Friday, May 31, 2013
County Must Turn Over Employee Contact Data to Union—S.C.
By KENNETH OFGANG, Staff Writer
Los Angeles County must disclose the addresses and phone numbers of employees represented by its primary labor union—including those who are not members—to the union, the state Supreme Court ruled yesterday.
Justices unanimously overturned a ruling by this district’s Court of Appeal, which said the union could only obtain the information under complex procedures allowing individual employees to opt out of disclosure.
“We conclude that, although the County’s employees have a cognizable privacy interest in their home addresses and telephone numbers, the balance of interests strongly favors disclosure of this information to the union that represents them,” Justice Carol Corrigan wrote.
While the county may institute opt-out procedures, the justice added, those must be negotiated with the union or approved by the Employee Relations Commission, which regulates the county’s relations with its employee unions, not imposed by a court.
Los Angeles County sought a writ of mandate after commission, commonly known as ERCOM, ordered it to turn the information over Service Employees International Union, Local 721. The union said it needed the information to communicate with the employees regarding a number of issues, including their agency-shop rights if they choose not to join the union, the union activities and events in which they may participate, recruitment, and investigation of grievances.
ERCOM granted the union’s request, citing relevant decisions of the National Labor Relations Board and Public Employment Relations Board and holding that the county was engaged in an unfair labor practice by refusing to disclose the information. Los Angeles Superior Court Judge James Chalfant denied the county’s petition for writ of mandate, finding that the stated privacy concerns were outweighed by the union’s need to obtain the information in order to carry out its responsibilities as the employees’ representative.
The Court of Appeal reversed in part, ordering that the trial court, after the parties had met and conferred, adopt a form of notice to be sent to all nonmember employees within the various bargaining units, giving them the choice of opting out of having their contact information sent to the union.
Corrigan, however, said the Court of Appeal’s decision was inconsistent with “state and federal decisions [that] have consistently held that the employer’s obligation to provide relevant information extends to information about employees who are not union members.” The justice rejected the contention that the state constitutional right to privacy prohibits the county from providing the information, and that NLRB decisions under federal law are thus irrelevant.
Corrigan also said that ERCOM’s conclusion that the information is relevant to collective bargaining was entitled to deference.
Employees, she went on to say, have a reasonable, but “somewhat reduced” expectation of privacy with respect to the disclosure of contact information that they have provided in order to obtain and keep employment. “Although we have concluded that, on balance, it was reasonable for County employees to expect that their information would not be disclosed to SEIU because of the long-standing practice in Los Angeles County, the reasonableness of this privacy expectation was reduced in light of the widespread, settled rules requiring disclosure elsewhere,” she wrote.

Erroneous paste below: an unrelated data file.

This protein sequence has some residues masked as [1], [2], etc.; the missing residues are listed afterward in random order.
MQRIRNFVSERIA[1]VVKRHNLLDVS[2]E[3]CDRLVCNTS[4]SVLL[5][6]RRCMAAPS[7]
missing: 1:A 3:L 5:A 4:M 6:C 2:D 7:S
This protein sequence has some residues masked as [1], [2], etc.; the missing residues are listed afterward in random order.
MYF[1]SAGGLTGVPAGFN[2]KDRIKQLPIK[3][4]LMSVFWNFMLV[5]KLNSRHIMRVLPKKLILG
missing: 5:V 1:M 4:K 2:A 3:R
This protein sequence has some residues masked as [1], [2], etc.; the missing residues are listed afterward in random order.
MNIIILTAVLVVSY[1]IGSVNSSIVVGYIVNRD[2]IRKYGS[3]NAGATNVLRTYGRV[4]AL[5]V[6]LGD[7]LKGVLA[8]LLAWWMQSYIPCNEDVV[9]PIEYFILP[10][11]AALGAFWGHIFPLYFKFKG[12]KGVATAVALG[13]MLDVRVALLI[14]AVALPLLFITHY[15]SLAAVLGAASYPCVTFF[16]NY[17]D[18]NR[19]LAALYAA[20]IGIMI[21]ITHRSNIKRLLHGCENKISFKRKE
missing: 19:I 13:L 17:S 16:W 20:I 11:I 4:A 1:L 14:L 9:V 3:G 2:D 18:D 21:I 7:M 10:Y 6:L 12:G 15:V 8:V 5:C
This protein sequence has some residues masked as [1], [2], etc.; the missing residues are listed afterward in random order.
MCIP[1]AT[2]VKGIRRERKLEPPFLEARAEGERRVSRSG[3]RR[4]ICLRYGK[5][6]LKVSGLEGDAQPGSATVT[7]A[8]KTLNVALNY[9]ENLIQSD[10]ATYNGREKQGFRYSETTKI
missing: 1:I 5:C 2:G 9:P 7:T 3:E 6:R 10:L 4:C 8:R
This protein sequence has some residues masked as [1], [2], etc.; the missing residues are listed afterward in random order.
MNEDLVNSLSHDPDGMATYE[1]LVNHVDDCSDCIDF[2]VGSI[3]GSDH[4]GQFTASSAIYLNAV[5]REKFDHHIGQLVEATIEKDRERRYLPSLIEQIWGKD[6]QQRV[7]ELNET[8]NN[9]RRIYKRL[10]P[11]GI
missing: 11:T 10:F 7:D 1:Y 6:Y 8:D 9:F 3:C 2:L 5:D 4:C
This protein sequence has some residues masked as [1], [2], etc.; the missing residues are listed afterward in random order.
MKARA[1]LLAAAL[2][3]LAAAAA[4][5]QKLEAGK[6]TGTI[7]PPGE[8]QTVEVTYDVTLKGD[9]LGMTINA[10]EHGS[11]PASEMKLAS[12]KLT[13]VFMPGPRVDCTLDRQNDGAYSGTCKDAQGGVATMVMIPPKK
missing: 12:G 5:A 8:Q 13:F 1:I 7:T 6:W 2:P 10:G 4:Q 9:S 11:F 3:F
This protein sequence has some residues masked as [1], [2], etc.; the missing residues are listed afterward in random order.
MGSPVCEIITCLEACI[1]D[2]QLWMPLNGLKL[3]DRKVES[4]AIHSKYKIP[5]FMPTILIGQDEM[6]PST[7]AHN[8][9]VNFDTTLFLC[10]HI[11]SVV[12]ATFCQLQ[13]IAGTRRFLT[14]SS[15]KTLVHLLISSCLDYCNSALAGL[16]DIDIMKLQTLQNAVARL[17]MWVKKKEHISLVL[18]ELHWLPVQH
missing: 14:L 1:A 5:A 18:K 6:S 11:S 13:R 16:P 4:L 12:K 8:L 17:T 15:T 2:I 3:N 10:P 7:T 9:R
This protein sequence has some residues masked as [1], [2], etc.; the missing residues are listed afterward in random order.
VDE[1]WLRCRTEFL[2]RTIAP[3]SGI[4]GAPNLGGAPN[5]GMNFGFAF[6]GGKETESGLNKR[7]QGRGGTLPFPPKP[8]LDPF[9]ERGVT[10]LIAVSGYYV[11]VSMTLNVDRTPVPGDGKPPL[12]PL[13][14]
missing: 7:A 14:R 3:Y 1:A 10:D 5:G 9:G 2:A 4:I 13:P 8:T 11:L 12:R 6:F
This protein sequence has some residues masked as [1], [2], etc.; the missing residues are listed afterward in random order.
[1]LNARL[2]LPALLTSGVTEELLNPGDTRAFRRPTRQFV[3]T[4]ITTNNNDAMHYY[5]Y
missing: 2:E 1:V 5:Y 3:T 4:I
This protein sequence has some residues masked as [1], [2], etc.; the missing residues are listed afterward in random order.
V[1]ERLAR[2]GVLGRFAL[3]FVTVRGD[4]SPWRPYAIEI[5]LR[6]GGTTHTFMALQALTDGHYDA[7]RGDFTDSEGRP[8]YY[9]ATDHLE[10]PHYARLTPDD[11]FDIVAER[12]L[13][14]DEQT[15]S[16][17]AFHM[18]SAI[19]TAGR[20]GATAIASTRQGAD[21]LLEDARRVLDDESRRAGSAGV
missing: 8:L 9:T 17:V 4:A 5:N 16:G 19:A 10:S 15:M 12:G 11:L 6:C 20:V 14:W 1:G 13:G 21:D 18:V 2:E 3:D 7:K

The jurist also concluded that disclosure of addresses and phone numbers would involve only a slight intrusion, and rejected the idea that there were feasible alternatives to disclosure. She noted that there was no evidence in the record suggesting that SEIU would use the information for harassment or other improper purpose.
“Giving SEIU this contact information will not coerce employees into joining the union. An employee who chooses not to join a union still enjoys the benefits of union representation….
Moreover, as several decisions on this subject have noted, alternative means for unions to communicate with nonmembers are often inadequate. Bulletin board postings may not meaningfully convey lengthy or complex information, and employers often monitor the materials posted….A posting provides only one-way communication and is not an avenue for unions to receive employees’ views….Other alternatives, such as union meetings and worksite visits by union representatives, are inefficient and ineffective means of communicating with large and dispersed groups of employees,”
The case was argued in the Supreme Court by Calvin House of Pasadena’s Gutierrez, Preciado & House for the county; David A. Rosenfeld of Alameda’s Weinberg, Roger & Rosenfeld for SEIU; and Alan G. Crowley of San Francisco’s Davis, Cowell & Bowe for several unions that joined as amici supporting SEIU.
Glenn Rothner, Jonathan Cohen and Anthony Resnick of Pasadena’s Rothner, Segall & Greenstone filed an amicus brief on behalf of several other public employee unions backing SEIU.
The case is County of Los Angeles v. Los Angeles County Employee Relations Commission (Service Employees International Union, Local 721), 13 S.O.S. 2739.
Copyright 2013, Metropolitan News Company